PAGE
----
The Kennewick Hearing: June 19-20, 2001
A brief summary
The Court spent a full day and into the afternoon of a second day to establish a clear understanding of the views and interpretation of key terms and concepts held by the various parties. The judge set the guidelines for the hearing with a statement that he would address issues of his concern one at a time. He also stated that his opinion would take some time to write, as he was fully aware that his opinion would create precedent beyond this case. The first topic, which lasted into the afternoon, was a discussion of the question: What is a Native American?
On the second morning, the judge began by showing a slide with statements of his understanding of the various positions on the meaning of the term Native American (as gleaned the day before). He gave each party the opportunity to correct or modify his understanding of their positions. When all were satisfied that the judge had captured their intended meaning, he moved to the next topic of concern: cultural affiliation. Among many questions, he asked: What does it mean to have a 'shared group identity'? After considerable discussion he continued to probe, asking what prior group the government identified to establish a link with claiming tribes. And, on what evidence did they associate the Kennewick Man with that earlier group?
While there was some time to address Due Process issues, the Court seemed satisfied with the briefs submitted earlier by all parties. The judge did note again, as he has in the past, that the government's job for determining cultural affiliation might have been easier if they had not buried the discovery site.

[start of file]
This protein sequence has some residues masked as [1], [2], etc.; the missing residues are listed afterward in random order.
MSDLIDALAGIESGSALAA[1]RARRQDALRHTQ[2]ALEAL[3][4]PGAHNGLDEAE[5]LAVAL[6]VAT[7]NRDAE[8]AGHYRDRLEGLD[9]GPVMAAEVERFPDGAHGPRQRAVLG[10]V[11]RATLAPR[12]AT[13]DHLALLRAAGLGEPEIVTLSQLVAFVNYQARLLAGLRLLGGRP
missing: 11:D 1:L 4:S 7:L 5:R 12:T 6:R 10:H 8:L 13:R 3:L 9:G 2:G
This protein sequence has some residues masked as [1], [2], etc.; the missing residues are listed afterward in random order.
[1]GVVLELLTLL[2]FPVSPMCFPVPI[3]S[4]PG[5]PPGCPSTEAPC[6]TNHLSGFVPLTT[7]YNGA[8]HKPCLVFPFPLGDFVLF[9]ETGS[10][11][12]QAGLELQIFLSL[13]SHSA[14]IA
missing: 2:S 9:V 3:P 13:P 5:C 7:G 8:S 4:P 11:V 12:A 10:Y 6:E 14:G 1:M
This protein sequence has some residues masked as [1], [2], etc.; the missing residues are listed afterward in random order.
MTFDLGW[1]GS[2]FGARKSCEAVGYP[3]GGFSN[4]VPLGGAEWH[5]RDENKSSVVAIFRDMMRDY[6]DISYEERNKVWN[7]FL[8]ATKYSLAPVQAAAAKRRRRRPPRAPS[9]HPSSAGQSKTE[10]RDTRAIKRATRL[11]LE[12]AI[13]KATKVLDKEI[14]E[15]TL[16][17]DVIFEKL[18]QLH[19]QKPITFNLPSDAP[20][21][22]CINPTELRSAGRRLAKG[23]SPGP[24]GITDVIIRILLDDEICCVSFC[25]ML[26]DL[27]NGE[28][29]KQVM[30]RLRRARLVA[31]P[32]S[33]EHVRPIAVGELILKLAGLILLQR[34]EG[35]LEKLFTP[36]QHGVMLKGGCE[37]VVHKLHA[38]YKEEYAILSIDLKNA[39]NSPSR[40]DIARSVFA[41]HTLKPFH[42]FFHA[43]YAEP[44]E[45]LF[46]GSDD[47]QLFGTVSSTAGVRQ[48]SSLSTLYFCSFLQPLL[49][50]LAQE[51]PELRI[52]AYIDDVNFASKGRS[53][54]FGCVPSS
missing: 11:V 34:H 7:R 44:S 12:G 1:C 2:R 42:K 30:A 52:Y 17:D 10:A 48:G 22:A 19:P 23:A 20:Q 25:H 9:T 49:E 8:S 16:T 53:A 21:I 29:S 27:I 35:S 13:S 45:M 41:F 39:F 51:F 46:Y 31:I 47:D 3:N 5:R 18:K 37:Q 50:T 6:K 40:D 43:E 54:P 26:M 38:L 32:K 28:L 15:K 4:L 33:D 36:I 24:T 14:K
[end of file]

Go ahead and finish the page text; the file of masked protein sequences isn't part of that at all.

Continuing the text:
Throughout the proceedings, one could imagine a similar process of a law school professor thoughtfully questioning the class and following up to probe the logic of the responses. He frequently used his own scenarios to frame his questions clearly. The judge was thorough, thoughtful, and perceptive as he listened to all the views on each topic: those of the scientists, government, the claiming tribes, the National Congress of American Indians, and the Society for American Archaeology.
The transcript of the two-day hearing will be available in about a month. We will post quotes from this transcript, but will not have permission to post the entire transcript.
Magistrate Jelderks said that his opinion will be forthcoming in the weeks to come. We will post the entire opinion when it is filed. Due to the complexity of the issues, knowledgeable people suggest that the opinion will not be finished in less than three weeks and expect it will be more like six weeks.
The steps that follow will depend on his opinion.
We are delighted that the Court has chosen to address the
tough issues in this case. We are confident that Magistrate
Jelderk's opinion will be fair, well reasoned, and based upon
Return to News & Comment